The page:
NEW! Canadian Military History Trivia Challenge

Month: January 2010


New Veterans Charter Needs Updating, Legion Says

When it came into force in 2006 the New Veterans Charter (NVC) was introduced as a living document, a work in progress that would be continually adapted to the changing needs of veterans. But promised updates have not occurred, and changes are now urgently needed, say the Legion’s Dominion Command Service Bureau and the Veterans Ombudsman. “Gaps are evident in the areas of financial benefits, rehabilitation and case management, and in the care of families,” Dominion Command Service Bureau Director Pierre Allard told the Senate Subcommittee on Veterans Affairs in October. “The language now used by Veterans Affairs Canada could suggest that a needs-based approach has been adopted,” said Allard. “The reality is that very complex eligibility criteria grids are still in place.” VAC has not r...

Readers’ Quiz Answers

Our quiz in the January/February issue of Legion Magazine concerned the Korean War. Here are the answers. In July 1950, Canada sent three Royal Canadian Navy destroyers and the Royal Canadian Air Force’s No. 426 Squadron, a transport unit that conducted trans-Pacific shipments of United Nations supplies. True.  The Canadian government effectively recruited CASF troops off the street, in order to avoid weakening regular force units (whose primary role was to defend Canada) and the contentious issue of compulsory overseas service. CASF volunteers signed up for 18 months; some were Second World War veterans while others had been too young to fight in the last war.  Officers were, however, largely from the regular army. In November 1950, the force became known as the 25th Canadian Infant...
Defence Today

Assignment Afghanistan

Legion Magazine staff writer Adam Day spent nearly a month in Afghanistan last October. These field notes serve as a prelude to a major special section on the war in Afghanistan scheduled to appear in the March/April issue—the Editor. AFGHANISTAN FIELD NOTE No. 1 In the spring and summer of 2009, it seemed that critical opinion about the war in Afghanistan was sinking towards pessimism nearly as fast as violence inside the country was rising. “We are not going to ever defeat the insurgency,” Prime Minister Stephen Harper told CNN, and a chorus of military analysts soon joined him in expressing doubt. From Senator Colin Kenny to Professor David Bercuson, the best that could be said was that a new opinion had emerged: at this point, the war was easy to lose and hard to win. On the g...

Funeral Regulations Need To Change With The Times

Inadequate funding and a cumbersome bureaucracy have left some families of veterans scrambling to find the money to cover the funeral and burial expenses of loved ones, says a report from the Office of the Veterans Ombudsman. In a toughly worded 19-page report titled Serve With Honour, Depart With Dignity, Veterans Ombudsman Pat Stogran makes seven recommendations to bring the Veterans Funeral and Burial Regulations established by Veterans Affairs Canada and administered by the Last Post Fund up to date for today’s veterans. The Last Post Fund is a non-profit organization and registered charity with roots reaching back to its founding in Montreal in 1909. It is dedicated to seeing that no veteran goes without a dignified burial because of a lack of finances. The fund was incorporated...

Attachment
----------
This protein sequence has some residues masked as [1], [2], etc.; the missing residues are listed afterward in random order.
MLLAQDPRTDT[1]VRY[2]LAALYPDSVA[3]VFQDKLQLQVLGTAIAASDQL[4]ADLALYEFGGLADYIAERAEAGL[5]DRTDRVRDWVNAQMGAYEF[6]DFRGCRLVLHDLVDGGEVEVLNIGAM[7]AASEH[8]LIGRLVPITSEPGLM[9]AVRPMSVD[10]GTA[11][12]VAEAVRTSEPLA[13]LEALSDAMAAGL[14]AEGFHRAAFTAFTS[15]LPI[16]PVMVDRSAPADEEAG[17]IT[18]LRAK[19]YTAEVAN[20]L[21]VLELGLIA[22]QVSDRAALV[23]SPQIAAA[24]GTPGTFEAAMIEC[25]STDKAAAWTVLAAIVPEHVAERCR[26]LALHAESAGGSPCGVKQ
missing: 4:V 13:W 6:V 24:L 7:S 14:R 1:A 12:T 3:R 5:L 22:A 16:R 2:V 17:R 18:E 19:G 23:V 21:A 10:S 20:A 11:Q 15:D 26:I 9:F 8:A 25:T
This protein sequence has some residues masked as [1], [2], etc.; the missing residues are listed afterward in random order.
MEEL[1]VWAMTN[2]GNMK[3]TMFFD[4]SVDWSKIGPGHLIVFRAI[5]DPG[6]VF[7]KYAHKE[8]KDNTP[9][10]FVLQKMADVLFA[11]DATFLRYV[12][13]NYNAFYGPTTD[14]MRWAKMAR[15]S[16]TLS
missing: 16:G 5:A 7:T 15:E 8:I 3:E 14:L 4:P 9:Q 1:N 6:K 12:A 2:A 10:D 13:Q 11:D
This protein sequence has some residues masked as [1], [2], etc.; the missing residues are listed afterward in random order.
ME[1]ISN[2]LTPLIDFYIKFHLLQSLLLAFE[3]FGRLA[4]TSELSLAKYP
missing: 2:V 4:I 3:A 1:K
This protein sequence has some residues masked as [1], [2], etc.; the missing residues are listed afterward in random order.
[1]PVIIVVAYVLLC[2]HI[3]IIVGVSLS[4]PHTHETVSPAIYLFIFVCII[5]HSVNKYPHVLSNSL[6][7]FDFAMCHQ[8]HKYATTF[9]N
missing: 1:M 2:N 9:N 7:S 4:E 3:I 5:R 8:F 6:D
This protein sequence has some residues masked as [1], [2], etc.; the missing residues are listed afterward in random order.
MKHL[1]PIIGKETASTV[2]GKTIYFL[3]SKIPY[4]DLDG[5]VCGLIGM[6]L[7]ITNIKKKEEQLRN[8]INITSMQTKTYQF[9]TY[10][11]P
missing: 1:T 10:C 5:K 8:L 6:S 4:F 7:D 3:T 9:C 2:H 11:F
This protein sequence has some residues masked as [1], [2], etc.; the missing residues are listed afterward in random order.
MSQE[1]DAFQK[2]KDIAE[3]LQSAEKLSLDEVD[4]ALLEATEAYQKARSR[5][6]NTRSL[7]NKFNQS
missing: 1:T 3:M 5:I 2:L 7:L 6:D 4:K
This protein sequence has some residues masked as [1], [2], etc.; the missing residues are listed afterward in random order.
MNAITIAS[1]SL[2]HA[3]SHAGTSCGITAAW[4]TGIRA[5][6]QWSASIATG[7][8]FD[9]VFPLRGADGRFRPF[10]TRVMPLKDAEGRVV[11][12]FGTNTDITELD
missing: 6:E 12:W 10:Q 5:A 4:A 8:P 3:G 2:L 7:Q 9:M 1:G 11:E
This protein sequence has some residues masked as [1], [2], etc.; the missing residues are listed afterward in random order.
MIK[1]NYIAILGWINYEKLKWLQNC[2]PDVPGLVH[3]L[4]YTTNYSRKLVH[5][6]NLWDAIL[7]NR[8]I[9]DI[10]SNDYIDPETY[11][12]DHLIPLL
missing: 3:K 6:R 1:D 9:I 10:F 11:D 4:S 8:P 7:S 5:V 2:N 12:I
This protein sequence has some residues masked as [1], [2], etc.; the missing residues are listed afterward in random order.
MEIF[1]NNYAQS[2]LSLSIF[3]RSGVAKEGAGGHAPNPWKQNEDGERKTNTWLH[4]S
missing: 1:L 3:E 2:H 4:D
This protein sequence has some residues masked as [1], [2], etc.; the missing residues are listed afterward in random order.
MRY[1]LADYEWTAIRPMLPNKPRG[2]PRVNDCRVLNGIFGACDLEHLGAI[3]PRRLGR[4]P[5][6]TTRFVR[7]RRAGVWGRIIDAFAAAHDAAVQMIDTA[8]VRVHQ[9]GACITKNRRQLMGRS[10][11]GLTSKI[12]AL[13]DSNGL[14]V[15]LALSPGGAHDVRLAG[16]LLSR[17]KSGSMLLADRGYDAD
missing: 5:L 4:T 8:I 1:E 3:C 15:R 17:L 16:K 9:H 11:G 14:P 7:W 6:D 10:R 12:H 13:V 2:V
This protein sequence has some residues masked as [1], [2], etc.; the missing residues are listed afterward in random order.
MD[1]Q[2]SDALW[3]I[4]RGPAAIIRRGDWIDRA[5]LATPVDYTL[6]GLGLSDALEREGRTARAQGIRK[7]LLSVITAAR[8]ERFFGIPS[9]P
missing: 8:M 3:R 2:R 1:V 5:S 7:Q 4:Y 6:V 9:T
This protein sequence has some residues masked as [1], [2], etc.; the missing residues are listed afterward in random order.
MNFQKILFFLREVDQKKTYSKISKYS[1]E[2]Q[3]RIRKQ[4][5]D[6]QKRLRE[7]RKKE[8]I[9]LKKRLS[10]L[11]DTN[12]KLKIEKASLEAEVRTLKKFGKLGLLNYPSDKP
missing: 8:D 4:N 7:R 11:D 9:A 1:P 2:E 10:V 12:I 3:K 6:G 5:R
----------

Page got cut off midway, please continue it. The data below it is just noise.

A Royal Remembrance

It was the first time 91-year-old Arthur Dewar of London, Ont., had worn his medals, and the first time he had attended the national Remembrance Day ceremony in Ottawa. No one had ever shaken his hand or thanked him for his wartime service until today. And the first one to do so was the Prince of Wales. “He thanked me. Oh my, I don’t think I have the proper words for it,” said Dewar, who served with the 43rd General Transport Company during the Second World War campaigns in Sicily and Italy, and in northern Europe at the end of the war. At the end of the national ceremony Dewar was among a dozen veterans greeted by dignitaries, including Prince Charles and his wife Camilla, the Duchess of Cornwall. Others included John Sheardown of Ottawa, a Second World War pilot in 429 Squadro...

Remembrance In The Rockies

Banff in November is a vision of a winter wonderland. At the town limits the snowy mountains stretch instantly upwards into rocky peaks and people clank down the main street in ski boots and it seems like every single Banffite wears a toque all the time no matter what. It is cold, after all. Banff is one of Canada’s most famous places, stuck high up in the mountains in Alberta’s Banff National Park; the town of about 7,000 permanent locals is the country’s highest at an altitude of 4,800 feet. The Remembrance Day ceremony here is not exactly traditional, not exactly textbook, but where it may dispense with formality it excels in so many other ways that it’s impossible to deny the event’s allure, or its success. They still place wreaths, play the Last Post and have minutes of silence an...

Sign up today for a FREE download of Canada’s War Stories

Free e-book

An informative primer on Canada’s crucial role in the Normandy landing, June 6, 1944.